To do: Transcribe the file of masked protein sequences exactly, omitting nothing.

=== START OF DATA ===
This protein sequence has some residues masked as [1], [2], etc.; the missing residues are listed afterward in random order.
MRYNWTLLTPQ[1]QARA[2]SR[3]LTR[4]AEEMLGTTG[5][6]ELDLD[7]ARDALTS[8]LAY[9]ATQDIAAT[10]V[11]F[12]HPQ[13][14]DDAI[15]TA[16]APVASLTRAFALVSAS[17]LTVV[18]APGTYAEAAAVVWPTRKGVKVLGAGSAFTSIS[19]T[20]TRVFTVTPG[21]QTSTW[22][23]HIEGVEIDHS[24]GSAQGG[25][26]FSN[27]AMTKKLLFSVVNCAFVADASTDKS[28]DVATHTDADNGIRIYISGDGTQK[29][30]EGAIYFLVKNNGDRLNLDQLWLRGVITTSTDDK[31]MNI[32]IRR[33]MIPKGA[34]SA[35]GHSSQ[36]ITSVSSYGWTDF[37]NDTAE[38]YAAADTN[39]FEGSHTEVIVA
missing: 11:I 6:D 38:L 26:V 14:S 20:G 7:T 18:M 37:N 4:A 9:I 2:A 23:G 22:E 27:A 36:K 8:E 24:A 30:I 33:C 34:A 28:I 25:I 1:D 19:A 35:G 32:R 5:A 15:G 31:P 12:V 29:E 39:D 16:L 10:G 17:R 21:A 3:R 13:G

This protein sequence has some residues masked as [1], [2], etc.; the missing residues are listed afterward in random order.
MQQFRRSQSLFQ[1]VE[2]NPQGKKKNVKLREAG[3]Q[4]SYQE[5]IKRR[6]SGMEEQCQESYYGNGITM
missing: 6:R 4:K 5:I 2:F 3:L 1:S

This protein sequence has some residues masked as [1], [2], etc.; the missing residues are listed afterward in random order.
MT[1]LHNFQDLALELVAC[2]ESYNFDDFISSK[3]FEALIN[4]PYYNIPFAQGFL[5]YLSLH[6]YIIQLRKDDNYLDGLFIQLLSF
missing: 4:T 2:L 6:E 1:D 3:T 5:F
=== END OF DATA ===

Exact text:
This protein sequence has some residues masked as [1], [2], etc.; the missing residues are listed afterward in random order.
MRYNWTLLTPQ[1]QARA[2]SR[3]LTR[4]AEEMLGTTG[5][6]ELDLD[7]ARDALTS[8]LAY[9]ATQDIAAT[10]V[11]F[12]HPQ[13][14]DDAI[15]TA[16]APVASLTRAFALVSAS[17]LTVV[18]APGTYAEAAAVVWPTRKGVKVLGAGSAFTSIS[19]T[20]TRVFTVTPG[21]QTSTW[22][23]HIEGVEIDHS[24]GSAQGG[25][26]FSN[27]AMTKKLLFSVVNCAFVADASTDKS[28]DVATHTDADNGIRIYISGDGTQK[29][30]EGAIYFLVKNNGDRLNLDQLWLRGVITTSTDDK[31]MNI[32]IRR[33]MIPKGA[34]SA[35]GHSSQ[36]ITSVSSYGWTDF[37]NDTAE[38]YAAADTN[39]FEGSHTEVIVA
missing: 11:I 6:D 38:L 26:V 14:S 20:G 7:T 18:M 37:N 4:A 9:I 2:A 23:G 22:E 27:A 36:K 8:E 24:A 30:I 33:C 34:A 28:I 25:I 1:D 19:A 35:G 32:R 5:A 15:G 31:P 12:V 29:E 39:D 16:L 10:G 17:R 21:A 3:R 13:G

This protein sequence has some residues masked as [1], [2], etc.; the missing residues are listed afterward in random order.
MQQFRRSQSLFQ[1]VE[2]NPQGKKKNVKLREAG[3]Q[4]SYQE[5]IKRR[6]SGMEEQCQESYYGNGITM
missing: 6:R 4:K 5:I 2:F 3:L 1:S

This protein sequence has some residues masked as [1], [2], etc.; the missing residues are listed afterward in random order.
MT[1]LHNFQDLALELVAC[2]ESYNFDDFISSK[3]FEALIN[4]PYYNIPFAQGFL[5]YLSLH[6]YIIQLRKDDNYLDGLFIQLLSF
missing: 4:T 2:L 6:E 1:D 3:T 5:F